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Teachers and district settle on contract, strike averted

By Kelsey Schmidt
April 11, 2024

The Salem Keizer Education Association, and the Salem Keizer School District came to a very surprising agreement on March 26th at 1:10 am to sign a contract of various agreements between the association and the district. SKEA, the teacher's union, had previously polled its members, and 96 percent were willing to go on strike if an agreement was not found.

“I am excited about the $500 in tuition reimbursement,” McNary’s librarian, Abby Souza said. On top of the reimbursement, teachers will also get an increase in pay and more time to work on paperwork as opposed to going to staff meetings. The hour before school starts on Wednesdays will now be used to grade papers and plan lessons. 

“The thing that's powerful about collective bargaining is that it's not all about the pay. It's about the work conditions,” Sean Williams said, McNary’s Orchestra teacher. Williams feels that the class sizes and workload are a big part of the bargaining between the teachers association and the district.

A big discussion was class sizes and workloads. The district stated “ …The district will provide their ratio data for the upcoming school year and the committee with both district and SKEA representation will provide input about the numbers and ways to deal with larger classes.” 

William's only interest is the betterment of all, including the families, students, and staff at McNary, he said.

Some teachers find joy in the new contract but some teachers still feel there is more the district can do for them and the hard work they put in every day.

“I think for teachers and counselors, what we ask for is nothing. Everyone works Monday through Friday, and a lot of us end up working through weekends. We take on a lot outside of our hours,” said Leslie Barrios, a counselor at McNary.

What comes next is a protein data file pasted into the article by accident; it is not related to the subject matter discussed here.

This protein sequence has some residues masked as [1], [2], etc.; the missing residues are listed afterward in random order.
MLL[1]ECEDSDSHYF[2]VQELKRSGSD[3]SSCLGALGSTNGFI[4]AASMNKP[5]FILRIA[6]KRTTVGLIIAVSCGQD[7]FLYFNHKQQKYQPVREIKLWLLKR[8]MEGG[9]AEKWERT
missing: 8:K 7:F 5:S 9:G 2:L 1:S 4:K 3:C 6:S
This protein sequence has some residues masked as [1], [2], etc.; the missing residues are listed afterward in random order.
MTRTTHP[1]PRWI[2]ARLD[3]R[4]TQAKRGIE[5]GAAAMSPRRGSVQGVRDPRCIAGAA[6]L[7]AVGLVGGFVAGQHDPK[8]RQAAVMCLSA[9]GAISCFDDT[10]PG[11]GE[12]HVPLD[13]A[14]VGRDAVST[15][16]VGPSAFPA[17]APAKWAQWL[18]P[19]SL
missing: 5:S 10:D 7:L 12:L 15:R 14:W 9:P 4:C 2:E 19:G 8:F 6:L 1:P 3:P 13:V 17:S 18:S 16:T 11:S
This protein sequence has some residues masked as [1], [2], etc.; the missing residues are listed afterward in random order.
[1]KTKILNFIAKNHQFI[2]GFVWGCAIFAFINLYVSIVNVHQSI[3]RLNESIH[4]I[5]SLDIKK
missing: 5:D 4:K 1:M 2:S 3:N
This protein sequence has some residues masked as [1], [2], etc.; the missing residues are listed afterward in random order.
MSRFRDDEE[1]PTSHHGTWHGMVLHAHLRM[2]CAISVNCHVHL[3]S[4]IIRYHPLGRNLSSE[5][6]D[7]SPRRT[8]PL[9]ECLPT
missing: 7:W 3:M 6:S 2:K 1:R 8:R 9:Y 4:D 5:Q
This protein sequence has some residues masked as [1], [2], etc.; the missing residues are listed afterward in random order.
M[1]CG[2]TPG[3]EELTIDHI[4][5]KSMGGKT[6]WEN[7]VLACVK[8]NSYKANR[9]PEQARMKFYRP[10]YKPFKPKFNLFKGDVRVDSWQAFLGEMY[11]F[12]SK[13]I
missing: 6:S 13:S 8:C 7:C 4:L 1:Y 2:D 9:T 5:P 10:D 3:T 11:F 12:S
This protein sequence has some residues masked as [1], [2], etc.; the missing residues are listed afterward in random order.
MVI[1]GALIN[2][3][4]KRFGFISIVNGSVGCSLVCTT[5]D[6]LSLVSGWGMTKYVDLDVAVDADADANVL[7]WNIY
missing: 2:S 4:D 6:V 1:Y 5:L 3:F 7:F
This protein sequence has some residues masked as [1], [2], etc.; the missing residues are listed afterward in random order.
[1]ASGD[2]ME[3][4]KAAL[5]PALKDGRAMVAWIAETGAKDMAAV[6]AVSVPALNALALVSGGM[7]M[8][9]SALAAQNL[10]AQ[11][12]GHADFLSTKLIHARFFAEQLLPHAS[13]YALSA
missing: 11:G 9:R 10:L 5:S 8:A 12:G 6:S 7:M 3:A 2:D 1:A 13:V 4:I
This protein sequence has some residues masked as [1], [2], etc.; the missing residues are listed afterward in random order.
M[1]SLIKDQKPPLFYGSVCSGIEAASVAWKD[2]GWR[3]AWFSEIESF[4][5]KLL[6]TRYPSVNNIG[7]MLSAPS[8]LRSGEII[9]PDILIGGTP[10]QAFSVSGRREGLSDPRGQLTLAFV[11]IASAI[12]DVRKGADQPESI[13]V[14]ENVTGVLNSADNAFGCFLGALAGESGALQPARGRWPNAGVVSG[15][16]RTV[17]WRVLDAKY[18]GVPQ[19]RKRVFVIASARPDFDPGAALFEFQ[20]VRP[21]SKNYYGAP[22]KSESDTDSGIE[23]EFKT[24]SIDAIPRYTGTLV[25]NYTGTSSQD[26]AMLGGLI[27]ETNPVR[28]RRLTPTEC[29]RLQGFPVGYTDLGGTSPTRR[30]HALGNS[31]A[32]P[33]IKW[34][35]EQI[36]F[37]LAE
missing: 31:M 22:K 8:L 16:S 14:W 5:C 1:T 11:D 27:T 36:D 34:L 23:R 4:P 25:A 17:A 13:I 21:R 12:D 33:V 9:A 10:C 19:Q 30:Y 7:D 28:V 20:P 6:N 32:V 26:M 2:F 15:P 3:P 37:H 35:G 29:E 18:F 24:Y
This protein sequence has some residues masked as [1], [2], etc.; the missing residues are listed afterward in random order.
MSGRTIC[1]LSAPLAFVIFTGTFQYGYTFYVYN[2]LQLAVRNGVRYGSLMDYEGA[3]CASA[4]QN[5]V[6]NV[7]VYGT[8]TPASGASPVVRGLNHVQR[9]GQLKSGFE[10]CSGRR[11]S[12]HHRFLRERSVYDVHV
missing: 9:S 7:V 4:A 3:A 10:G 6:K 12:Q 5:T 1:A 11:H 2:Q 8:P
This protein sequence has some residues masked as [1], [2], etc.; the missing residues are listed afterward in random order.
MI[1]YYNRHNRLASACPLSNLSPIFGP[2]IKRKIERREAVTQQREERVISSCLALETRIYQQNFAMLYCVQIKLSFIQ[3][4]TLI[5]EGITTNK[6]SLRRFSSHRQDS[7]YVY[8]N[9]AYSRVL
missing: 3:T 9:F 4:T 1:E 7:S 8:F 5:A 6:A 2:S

Barrios feels very strongly that the work they do needs credit they’re not getting. 

“It's a problem district to district. The things we ask for from them are pretty justified by the work we do in and outside of our hours,” Barrios said.

The counselors, like any other teacher, deal with work outside of school; but unlike a teacher, counselors have to manage their time more critically. They are in charge of more than 100 students' schedules and well-being; for some students, that even means IEP meetings and 504 plan meetings that take weeks to plan and get dealt with by counselors. 

“Heading into spring break the association voted to approve the strike,” Principal Scott Gragg said. As for most, it was up in the air whether or not the strike would happen. But in the end, Gragg was in favor of not having to go on strike. As he didn't want it to affect the teachers or students and their families. 

“What was great about the bargaining is both sides remained at the table and came to an agreement that wouldn't impact the school,” Gragg said.

As it didn't impact the school, he also finds that there are not very many dramatic changes from a student perspective. Things will stay mostly the same for those who were not directly impacted by the contract.